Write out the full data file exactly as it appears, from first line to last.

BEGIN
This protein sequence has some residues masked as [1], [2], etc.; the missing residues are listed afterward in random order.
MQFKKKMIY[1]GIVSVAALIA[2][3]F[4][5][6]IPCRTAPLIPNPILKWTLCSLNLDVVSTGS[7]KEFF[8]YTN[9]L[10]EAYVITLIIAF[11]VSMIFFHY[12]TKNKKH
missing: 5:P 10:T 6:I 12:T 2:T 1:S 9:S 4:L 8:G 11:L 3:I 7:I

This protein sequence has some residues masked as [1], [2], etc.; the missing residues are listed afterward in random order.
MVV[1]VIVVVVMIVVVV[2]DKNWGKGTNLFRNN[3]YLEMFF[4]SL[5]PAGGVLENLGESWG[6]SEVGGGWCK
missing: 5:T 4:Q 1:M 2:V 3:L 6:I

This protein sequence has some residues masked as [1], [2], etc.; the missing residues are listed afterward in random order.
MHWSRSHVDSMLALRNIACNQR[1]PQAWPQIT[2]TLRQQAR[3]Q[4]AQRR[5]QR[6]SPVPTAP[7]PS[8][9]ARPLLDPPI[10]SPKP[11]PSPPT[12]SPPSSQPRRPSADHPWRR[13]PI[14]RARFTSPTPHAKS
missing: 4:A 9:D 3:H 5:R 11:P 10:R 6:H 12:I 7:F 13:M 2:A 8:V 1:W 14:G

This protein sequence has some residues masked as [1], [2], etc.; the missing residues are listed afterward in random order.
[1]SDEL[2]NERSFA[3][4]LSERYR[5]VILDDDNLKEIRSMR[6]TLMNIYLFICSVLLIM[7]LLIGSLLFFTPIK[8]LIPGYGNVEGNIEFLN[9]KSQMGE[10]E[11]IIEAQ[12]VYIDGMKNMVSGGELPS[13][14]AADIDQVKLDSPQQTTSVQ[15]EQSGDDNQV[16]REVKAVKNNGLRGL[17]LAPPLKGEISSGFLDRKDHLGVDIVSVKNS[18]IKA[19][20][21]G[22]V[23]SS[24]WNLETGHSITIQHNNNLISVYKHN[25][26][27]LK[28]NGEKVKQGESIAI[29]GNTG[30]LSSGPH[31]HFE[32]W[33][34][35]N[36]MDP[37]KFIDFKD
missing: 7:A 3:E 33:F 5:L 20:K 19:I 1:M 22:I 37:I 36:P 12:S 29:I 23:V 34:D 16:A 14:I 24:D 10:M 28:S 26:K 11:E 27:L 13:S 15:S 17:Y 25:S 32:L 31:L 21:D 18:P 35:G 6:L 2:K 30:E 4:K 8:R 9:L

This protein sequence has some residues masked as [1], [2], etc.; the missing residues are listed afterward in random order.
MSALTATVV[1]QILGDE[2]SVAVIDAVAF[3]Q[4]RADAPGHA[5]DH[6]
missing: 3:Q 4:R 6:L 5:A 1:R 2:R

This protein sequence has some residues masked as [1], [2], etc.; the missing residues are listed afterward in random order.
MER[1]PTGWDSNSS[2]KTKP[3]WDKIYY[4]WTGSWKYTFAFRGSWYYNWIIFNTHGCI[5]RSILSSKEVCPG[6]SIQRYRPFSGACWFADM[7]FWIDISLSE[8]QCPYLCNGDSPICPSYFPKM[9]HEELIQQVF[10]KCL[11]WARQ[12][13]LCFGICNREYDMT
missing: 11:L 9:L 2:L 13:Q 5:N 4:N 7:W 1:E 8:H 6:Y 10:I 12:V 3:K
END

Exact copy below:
This protein sequence has some residues masked as [1], [2], etc.; the missing residues are listed afterward in random order.
MQFKKKMIY[1]GIVSVAALIA[2][3]F[4][5][6]IPCRTAPLIPNPILKWTLCSLNLDVVSTGS[7]KEFF[8]YTN[9]L[10]EAYVITLIIAF[11]VSMIFFHY[12]TKNKKH
missing: 5:P 10:T 6:I 12:T 2:T 1:S 9:S 4:L 8:G 11:L 3:I 7:I

This protein sequence has some residues masked as [1], [2], etc.; the missing residues are listed afterward in random order.
MVV[1]VIVVVVMIVVVV[2]DKNWGKGTNLFRNN[3]YLEMFF[4]SL[5]PAGGVLENLGESWG[6]SEVGGGWCK
missing: 5:T 4:Q 1:M 2:V 3:L 6:I

This protein sequence has some residues masked as [1], [2], etc.; the missing residues are listed afterward in random order.
MHWSRSHVDSMLALRNIACNQR[1]PQAWPQIT[2]TLRQQAR[3]Q[4]AQRR[5]QR[6]SPVPTAP[7]PS[8][9]ARPLLDPPI[10]SPKP[11]PSPPT[12]SPPSSQPRRPSADHPWRR[13]PI[14]RARFTSPTPHAKS
missing: 4:A 9:D 3:H 5:R 11:P 10:R 6:H 12:I 7:F 13:M 2:A 8:V 1:W 14:G

This protein sequence has some residues masked as [1], [2], etc.; the missing residues are listed afterward in random order.
[1]SDEL[2]NERSFA[3][4]LSERYR[5]VILDDDNLKEIRSMR[6]TLMNIYLFICSVLLIM[7]LLIGSLLFFTPIK[8]LIPGYGNVEGNIEFLN[9]KSQMGE[10]E[11]IIEAQ[12]VYIDGMKNMVSGGELPS[13][14]AADIDQVKLDSPQQTTSVQ[15]EQSGDDNQV[16]REVKAVKNNGLRGL[17]LAPPLKGEISSGFLDRKDHLGVDIVSVKNS[18]IKA[19][20][21]G[22]V[23]SS[24]WNLETGHSITIQHNNNLISVYKHN[25][26][27]LK[28]NGEKVKQGESIAI[29]GNTG[30]LSSGPH[31]HFE[32]W[33][34][35]N[36]MDP[37]KFIDFKD
missing: 7:A 3:E 33:F 5:L 20:K 19:I 1:M 22:I 37:I 36:P 12:S 29:I 23:V 34:D 16:A 14:I 24:D 10:M 28:S 26:K 11:E 27:L 13:S 15:S 17:Y 25:S 32:L 31:L 21:D 18:P 35:G 6:L 2:K 30:E 4:K 8:R 9:L

This protein sequence has some residues masked as [1], [2], etc.; the missing residues are listed afterward in random order.
MSALTATVV[1]QILGDE[2]SVAVIDAVAF[3]Q[4]RADAPGHA[5]DH[6]
missing: 3:Q 4:R 6:L 5:A 1:R 2:R

This protein sequence has some residues masked as [1], [2], etc.; the missing residues are listed afterward in random order.
MER[1]PTGWDSNSS[2]KTKP[3]WDKIYY[4]WTGSWKYTFAFRGSWYYNWIIFNTHGCI[5]RSILSSKEVCPG[6]SIQRYRPFSGACWFADM[7]FWIDISLSE[8]QCPYLCNGDSPICPSYFPKM[9]HEELIQQVF[10]KCL[11]WARQ[12][13]LCFGICNREYDMT
missing: 11:L 9:L 2:L 13:Q 5:N 4:N 7:W 1:E 8:H 6:Y 10:I 12:V 3:K